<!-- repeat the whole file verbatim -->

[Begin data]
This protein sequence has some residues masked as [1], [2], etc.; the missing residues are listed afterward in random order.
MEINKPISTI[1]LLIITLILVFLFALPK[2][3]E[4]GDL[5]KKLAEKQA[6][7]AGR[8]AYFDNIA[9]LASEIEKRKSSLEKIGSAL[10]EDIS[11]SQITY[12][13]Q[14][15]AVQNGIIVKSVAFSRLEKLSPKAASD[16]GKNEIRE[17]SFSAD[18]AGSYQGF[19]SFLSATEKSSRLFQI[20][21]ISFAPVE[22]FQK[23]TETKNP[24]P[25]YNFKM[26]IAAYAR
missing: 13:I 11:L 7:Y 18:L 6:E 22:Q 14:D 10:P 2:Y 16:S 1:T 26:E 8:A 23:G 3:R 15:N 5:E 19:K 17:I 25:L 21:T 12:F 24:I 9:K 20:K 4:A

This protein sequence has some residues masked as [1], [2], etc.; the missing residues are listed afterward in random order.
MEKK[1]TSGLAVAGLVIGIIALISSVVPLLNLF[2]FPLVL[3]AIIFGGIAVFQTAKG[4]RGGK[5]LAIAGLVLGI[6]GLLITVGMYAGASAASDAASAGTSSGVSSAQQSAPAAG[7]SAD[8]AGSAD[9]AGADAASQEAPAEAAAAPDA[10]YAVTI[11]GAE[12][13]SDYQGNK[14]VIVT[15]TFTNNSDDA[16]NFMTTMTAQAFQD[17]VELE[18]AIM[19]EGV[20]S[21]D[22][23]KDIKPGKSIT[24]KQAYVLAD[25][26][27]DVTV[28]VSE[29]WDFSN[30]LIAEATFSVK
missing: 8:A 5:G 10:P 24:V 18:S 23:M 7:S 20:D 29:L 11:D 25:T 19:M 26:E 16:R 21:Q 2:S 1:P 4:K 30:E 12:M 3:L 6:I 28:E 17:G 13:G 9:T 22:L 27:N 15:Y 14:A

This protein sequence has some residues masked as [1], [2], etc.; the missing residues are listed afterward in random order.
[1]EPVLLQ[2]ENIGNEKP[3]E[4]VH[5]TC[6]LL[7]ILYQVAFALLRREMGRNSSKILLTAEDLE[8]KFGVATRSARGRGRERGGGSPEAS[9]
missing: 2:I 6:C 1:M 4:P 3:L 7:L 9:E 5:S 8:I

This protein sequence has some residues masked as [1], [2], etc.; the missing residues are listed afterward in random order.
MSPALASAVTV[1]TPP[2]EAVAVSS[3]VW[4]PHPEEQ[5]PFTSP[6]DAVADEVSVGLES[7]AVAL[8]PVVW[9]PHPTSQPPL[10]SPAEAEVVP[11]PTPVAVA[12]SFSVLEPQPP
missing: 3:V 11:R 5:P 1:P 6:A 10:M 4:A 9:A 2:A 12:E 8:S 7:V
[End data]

This protein sequence has some residues masked as [1], [2], etc.; the missing residues are listed afterward in random order.
MEINKPISTI[1]LLIITLILVFLFALPK[2][3]E[4]GDL[5]KKLAEKQA[6][7]AGR[8]AYFDNIA[9]LASEIEKRKSSLEKIGSAL[10]EDIS[11]SQITY[12][13]Q[14][15]AVQNGIIVKSVAFSRLEKLSPKAASD[16]GKNEIRE[17]SFSAD[18]AGSYQGF[19]SFLSATEKSSRLFQI[20][21]ISFAPVE[22]FQK[23]TETKNP[24]P[25]YNFKM[26]IAAYAR
missing: 13:I 11:L 7:Y 18:L 6:E 22:Q 14:D 10:P 2:Y 16:S 1:T 26:E 8:A 23:G 3:R 15:N 5:E 19:K 17:I 25:L 21:T 12:F 24:I 9:K 20:K 4:A

This protein sequence has some residues masked as [1], [2], etc.; the missing residues are listed afterward in random order.
MEKK[1]TSGLAVAGLVIGIIALISSVVPLLNLF[2]FPLVL[3]AIIFGGIAVFQTAKG[4]RGGK[5]LAIAGLVLGI[6]GLLITVGMYAGASAASDAASAGTSSGVSSAQQSAPAAG[7]SAD[8]AGSAD[9]AGADAASQEAPAEAAAAPDA[10]YAVTI[11]GAE[12][13]SDYQGNK[14]VIVT[15]TFTNNSDDA[16]NFMTTMTAQAFQD[17]VELE[18]AIM[19]EGV[20]S[21]D[22][23]KDIKPGKSIT[24]KQAYVLAD[25][26][27]DVTV[28]VSE[29]WDFSN[30]LIAEATFSVK
missing: 8:A 5:G 10:P 24:V 18:S 23:M 7:S 20:D 29:L 11:D 25:T 19:M 26:E 16:R 21:Q 2:S 1:P 4:K 30:E 12:M 3:L 6:I 28:E 17:G 13:G 9:T 22:L 27:N 15:Y 14:A

This protein sequence has some residues masked as [1], [2], etc.; the missing residues are listed afterward in random order.
[1]EPVLLQ[2]ENIGNEKP[3]E[4]VH[5]TC[6]LL[7]ILYQVAFALLRREMGRNSSKILLTAEDLE[8]KFGVATRSARGRGRERGGGSPEAS[9]
missing: 2:I 6:C 1:M 4:P 3:L 7:L 9:E 5:S 8:I

This protein sequence has some residues masked as [1], [2], etc.; the missing residues are listed afterward in random order.
MSPALASAVTV[1]TPP[2]EAVAVSS[3]VW[4]PHPEEQ[5]PFTSP[6]DAVADEVSVGLES[7]AVAL[8]PVVW[9]PHPTSQPPL[10]SPAEAEVVP[11]PTPVAVA[12]SFSVLEPQPP
missing: 3:V 11:R 5:P 1:P 6:A 10:M 4:A 9:A 2:A 12:E 8:S 7:V